Abstract 1265: Cardiac Stem Cell Niches Control Cardiomyogenesis in the Adult Mouse Heart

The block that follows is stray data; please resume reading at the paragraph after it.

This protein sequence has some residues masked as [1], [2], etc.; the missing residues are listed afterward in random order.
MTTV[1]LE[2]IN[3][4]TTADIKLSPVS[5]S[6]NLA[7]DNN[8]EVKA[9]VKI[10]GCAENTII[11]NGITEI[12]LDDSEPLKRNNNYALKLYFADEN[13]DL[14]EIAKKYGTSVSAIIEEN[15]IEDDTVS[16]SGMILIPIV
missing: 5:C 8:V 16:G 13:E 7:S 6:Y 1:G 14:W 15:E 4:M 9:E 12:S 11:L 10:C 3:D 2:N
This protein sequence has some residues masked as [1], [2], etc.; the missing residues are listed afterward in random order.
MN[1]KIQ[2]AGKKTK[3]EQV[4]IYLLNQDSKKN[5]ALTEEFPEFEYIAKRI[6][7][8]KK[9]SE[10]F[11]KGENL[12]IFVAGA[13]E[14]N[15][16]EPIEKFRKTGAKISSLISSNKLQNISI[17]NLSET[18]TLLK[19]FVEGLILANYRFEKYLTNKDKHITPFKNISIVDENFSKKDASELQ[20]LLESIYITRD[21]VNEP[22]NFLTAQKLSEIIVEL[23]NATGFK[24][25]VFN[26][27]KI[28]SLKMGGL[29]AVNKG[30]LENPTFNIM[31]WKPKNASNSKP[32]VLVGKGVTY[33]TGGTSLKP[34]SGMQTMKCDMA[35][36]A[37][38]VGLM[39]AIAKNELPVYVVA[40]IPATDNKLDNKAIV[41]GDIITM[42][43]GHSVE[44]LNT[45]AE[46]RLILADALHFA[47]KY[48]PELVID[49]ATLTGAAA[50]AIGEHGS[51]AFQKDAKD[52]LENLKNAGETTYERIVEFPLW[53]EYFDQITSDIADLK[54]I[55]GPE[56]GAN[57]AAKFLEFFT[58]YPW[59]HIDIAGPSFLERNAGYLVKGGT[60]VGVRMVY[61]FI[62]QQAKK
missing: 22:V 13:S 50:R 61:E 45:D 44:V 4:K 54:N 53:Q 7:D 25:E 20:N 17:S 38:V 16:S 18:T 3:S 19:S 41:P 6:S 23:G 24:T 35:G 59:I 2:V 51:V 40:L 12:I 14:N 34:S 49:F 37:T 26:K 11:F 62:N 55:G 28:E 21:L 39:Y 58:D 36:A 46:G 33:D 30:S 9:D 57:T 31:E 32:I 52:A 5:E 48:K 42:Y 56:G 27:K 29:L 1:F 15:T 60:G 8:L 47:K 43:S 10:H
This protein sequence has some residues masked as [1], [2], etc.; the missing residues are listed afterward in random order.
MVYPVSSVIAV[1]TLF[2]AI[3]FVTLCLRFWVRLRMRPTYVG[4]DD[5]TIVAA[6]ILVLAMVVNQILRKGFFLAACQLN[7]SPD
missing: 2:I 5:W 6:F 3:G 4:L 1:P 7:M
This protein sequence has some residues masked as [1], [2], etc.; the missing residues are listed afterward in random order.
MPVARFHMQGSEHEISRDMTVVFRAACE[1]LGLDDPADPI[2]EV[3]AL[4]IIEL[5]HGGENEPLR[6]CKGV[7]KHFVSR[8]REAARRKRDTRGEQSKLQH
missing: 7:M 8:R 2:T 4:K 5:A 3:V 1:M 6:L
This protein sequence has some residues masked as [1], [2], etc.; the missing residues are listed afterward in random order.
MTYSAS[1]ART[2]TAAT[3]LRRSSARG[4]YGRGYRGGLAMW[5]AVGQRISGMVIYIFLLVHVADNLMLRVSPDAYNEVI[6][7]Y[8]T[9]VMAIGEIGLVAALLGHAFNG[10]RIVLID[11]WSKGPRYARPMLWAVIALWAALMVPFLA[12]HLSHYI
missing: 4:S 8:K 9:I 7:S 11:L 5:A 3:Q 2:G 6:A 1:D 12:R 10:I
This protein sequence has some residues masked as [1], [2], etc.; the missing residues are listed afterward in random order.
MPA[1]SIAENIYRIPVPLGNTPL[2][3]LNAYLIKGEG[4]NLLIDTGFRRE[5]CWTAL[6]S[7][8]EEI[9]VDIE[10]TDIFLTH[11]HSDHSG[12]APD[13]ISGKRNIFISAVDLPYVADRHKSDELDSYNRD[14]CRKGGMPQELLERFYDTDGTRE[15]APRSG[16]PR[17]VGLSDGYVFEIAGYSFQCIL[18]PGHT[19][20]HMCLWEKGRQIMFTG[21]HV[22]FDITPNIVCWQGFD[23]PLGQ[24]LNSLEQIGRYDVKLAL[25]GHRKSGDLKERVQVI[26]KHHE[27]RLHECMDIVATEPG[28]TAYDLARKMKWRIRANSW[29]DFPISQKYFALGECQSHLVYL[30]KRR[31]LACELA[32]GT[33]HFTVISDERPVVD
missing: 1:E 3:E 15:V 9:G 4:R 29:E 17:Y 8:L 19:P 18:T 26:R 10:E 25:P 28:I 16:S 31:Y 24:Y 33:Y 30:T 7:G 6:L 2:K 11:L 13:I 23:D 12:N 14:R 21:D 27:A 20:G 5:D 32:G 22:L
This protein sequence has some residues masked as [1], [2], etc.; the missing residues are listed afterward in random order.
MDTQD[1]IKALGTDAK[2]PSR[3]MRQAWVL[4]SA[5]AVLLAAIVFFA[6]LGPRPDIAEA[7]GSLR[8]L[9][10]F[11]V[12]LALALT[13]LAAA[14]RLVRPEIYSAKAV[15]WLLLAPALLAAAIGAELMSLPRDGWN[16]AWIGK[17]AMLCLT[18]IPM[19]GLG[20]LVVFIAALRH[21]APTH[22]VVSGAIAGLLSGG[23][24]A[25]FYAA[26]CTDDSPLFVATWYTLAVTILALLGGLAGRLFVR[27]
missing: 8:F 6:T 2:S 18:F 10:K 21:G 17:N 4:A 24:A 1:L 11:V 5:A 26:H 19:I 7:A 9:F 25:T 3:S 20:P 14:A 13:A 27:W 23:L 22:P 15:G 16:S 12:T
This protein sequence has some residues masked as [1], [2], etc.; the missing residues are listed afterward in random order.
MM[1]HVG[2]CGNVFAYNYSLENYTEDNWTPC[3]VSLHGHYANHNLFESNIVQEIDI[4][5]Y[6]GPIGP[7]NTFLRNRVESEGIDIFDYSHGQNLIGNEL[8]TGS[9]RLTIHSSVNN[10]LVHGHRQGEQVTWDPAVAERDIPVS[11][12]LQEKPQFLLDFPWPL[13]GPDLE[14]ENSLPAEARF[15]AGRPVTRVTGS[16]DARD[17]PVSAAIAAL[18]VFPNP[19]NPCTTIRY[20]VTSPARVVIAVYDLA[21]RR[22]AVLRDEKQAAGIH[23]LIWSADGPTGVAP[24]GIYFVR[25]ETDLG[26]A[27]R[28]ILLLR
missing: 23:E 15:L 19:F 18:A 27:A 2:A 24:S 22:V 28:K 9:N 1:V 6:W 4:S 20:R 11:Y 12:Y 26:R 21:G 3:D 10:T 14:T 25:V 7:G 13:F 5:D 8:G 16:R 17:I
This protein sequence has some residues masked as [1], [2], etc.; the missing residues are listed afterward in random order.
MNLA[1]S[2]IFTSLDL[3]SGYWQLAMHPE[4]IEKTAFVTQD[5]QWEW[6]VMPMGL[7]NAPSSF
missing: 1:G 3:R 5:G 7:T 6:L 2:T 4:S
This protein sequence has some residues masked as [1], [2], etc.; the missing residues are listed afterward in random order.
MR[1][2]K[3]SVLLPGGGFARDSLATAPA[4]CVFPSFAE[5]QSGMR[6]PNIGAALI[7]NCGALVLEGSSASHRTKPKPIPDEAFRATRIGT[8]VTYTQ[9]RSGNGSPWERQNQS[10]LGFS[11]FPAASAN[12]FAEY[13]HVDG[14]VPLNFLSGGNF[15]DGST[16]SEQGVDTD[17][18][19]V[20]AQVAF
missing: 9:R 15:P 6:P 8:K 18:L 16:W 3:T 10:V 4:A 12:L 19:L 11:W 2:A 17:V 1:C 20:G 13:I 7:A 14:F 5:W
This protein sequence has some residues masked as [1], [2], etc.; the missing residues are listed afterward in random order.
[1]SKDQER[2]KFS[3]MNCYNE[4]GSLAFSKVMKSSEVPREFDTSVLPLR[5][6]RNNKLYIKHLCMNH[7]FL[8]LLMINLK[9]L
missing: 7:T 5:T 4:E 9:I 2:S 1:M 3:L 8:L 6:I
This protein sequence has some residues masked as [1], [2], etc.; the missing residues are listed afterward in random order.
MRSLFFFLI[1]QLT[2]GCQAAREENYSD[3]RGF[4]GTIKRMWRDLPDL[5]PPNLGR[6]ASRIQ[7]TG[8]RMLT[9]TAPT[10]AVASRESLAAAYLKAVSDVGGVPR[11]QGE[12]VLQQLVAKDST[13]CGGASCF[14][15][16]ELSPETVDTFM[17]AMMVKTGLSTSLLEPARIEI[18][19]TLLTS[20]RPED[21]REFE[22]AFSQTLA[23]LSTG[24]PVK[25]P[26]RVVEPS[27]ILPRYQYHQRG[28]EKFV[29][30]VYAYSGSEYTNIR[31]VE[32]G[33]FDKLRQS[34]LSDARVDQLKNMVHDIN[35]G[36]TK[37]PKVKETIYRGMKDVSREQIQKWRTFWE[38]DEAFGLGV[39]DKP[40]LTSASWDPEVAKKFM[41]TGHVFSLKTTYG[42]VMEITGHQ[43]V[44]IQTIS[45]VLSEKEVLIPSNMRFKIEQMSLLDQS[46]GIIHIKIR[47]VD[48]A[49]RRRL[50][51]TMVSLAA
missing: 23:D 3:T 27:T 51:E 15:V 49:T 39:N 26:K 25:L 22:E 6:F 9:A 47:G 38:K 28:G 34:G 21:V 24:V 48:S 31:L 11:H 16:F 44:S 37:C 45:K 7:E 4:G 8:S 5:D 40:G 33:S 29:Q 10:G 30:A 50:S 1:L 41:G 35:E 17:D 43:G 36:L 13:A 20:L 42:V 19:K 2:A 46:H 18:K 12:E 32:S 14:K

Cardiac stem cells (CSCs) have been identified in the adult heart, but the microenvironment that protects the slow-cycling, undifferentiated, and self-renewing compartment of CSCs remains to be determined. The objective of this study was to document whether the adult myocardium possesses interstitial structures with the architectural organization of stem cell niches. Although a niche may include a single undifferentiated cell, we have directed our search to groups of cells that included both CSCs and early committed cells (LCCs). These nests were found to be present in the atria, base-mid-region and apex and consisted of lineage negative (Lin−) c-kitPOS, MDR1POS or Sca-1POS cells assembled with committed cells at various stages of differentiation. CSCs-LCCs were physically connected to myocytes and fibroblasts by adherens and gap junctions expressing N- and E-cadherin and connexin 43 and 45, respectively. The formation of functionally competent gap junctions between CSCs-LCCs and myocytes or fibroblasts was documented by two-photon microscopy in living cells. The green fluorescent dye calcein translocated from c-kitPOS-CSCs-LCCs to myocytes and fibroblasts but not to endothelial cells, providing evidence that myocytes and fibroblasts function as supporting cells in cardiac niches. Importantly, calcein transfer was inhibited by the gap junction blocker heptanol. The interstitium surrounding the cells within the niches consisted mainly of fibronectin and α2-laminin. These extracellular matrix proteins accumulated and surrounded undifferentiated CSCs that typically expressed the α4 integrin subunit on their plasma membrane. BrdU pulse-chase assay was employed to determine the growth kinetics of CSCs and the rate of myocyte turnover. As expected in an organ in steady state, asymmetric division of CSCs prevailed and replicating CSCs gave rise to one daughter CSC and one daughter committed cell. The half-life of myocytes averaged 150 days in the atria, 250 days at the base-mid-region and 100 days at the apex and it was inversely correlated with the level of hemodynamic stress. Thus, CSCs take long-term residence in the heart and cardiac niches provide the necessary, permissive milieu for survival, growth, self-renewal and differentiation of CSCs.